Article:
When the liner bag 16 is eventually opened after completion of the sterilizing cycle and the sterilizing flush cycle, the residual sterilizing gas in liner bag 16 is removed by the exhaust means 22 which continues to operate and it is dissipated harmlessly to the outside atmosphere.
In one embodiment of the system 10, there is a reduction of more than one hundred fold in the residual gas retained by liner bag 16 at the time of opening. For example, the concentration of gas within the liner bag 16 at one end of the twelve-hour sterilizing cycle is 130,000 parts per million in the prior art arrangement without the additional air flush technique. The addition of the air flush technique reduces the residual gas to approximately 1000 ppm within liner bag 16 at the end of the two-hour flush time. With system 10, the escape of ethylene oxide gas into the work space atmosphere is sufficiently low so as to be well below 1 ppm and is typically less than 0.1 ppm.
Exhaust means 22 provides that chamber 63 is at less than atmospheric pressure and assures that none of the slowly-diffusing gas in chamber 63 from liner bag 16 is allowed to escape into the work space. When air pump 66 is activated during the flush cycle, fresh air entering liner bag 16 dilutes the residual sterilizing gas within liner bag 16 and, when liner bag 16 is fully inflated, forces the mixture of fresh air and residual sterilizing gas to exit liner bag 16 through liner bag end portion 43 where air tube end portion 78 enters liner bag 16 as previously described. This diluted gas mixture in liner bag 16 is collected by exhaust means 22. Most of the residual gas that might be released when liner bag 16 is opened, after the sterilization and flush cycle is completed, is also removed by exhaust means 22 where it is harmlessly dissipated through exhaust opening 86 to the atmosphere outside wall 94.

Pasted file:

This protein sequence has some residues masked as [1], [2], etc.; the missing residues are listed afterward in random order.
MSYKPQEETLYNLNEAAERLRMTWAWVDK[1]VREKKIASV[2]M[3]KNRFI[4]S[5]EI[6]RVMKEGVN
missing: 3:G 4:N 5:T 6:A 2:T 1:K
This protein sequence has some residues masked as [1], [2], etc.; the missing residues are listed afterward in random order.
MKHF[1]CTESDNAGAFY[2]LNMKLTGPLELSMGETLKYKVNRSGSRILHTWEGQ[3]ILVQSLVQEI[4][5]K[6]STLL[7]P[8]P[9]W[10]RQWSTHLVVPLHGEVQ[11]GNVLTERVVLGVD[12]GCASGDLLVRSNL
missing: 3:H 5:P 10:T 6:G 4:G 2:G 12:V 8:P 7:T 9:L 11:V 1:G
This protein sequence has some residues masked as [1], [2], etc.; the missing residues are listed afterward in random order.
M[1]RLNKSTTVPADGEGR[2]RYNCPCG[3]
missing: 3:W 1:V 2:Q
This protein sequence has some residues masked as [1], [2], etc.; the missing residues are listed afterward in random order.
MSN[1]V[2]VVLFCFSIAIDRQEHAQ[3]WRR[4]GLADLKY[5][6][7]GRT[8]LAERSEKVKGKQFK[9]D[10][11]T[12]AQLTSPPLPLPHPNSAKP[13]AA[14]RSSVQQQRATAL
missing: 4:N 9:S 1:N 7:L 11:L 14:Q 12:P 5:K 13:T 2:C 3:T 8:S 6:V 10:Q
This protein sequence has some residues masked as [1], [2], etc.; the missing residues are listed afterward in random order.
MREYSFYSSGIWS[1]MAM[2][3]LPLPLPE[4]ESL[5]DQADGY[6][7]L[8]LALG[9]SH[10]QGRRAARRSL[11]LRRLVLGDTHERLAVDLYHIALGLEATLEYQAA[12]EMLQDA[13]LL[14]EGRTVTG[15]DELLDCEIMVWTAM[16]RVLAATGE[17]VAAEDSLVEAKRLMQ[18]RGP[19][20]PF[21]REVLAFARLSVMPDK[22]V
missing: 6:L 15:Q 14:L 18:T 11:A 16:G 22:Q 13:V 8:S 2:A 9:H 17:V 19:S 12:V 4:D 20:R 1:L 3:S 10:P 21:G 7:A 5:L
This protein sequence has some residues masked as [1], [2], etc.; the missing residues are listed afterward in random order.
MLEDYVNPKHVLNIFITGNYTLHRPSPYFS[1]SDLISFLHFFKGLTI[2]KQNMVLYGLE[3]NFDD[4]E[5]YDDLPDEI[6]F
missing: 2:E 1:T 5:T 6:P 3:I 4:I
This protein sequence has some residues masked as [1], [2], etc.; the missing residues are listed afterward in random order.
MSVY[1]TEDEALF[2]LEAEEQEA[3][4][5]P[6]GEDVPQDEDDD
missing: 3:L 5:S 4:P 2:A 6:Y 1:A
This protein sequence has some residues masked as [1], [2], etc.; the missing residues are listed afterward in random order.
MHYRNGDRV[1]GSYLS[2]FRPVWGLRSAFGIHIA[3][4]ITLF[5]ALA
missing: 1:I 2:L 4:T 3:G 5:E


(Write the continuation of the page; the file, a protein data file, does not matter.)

System 10 easily meets a recent United States regulation of the allowable work space atmosphere of a maximum of 1 ppm (time weighted average over 8 hours), and easily meets another regulation with a significant incentive of less than 0.5 ppm.
Alternative embodiments of the present invention are shown in FIGS. 4 to 7.
In the embodiment shown in FIG. 4, a flushing system includes a conduit 100, a valve (e.g., solenoid valve) 102, a conduit 103, a reversible pump 104 driven by a reversible motor 106, a conduit 108, exhaust fan 110 and conduit 112. Air exhaust means includes a conduit 114 interconnecting third enclosure 18 and the exhaust fan 110. The exhaust fan 110 discharges into conduit 112, which leads outside the building 26.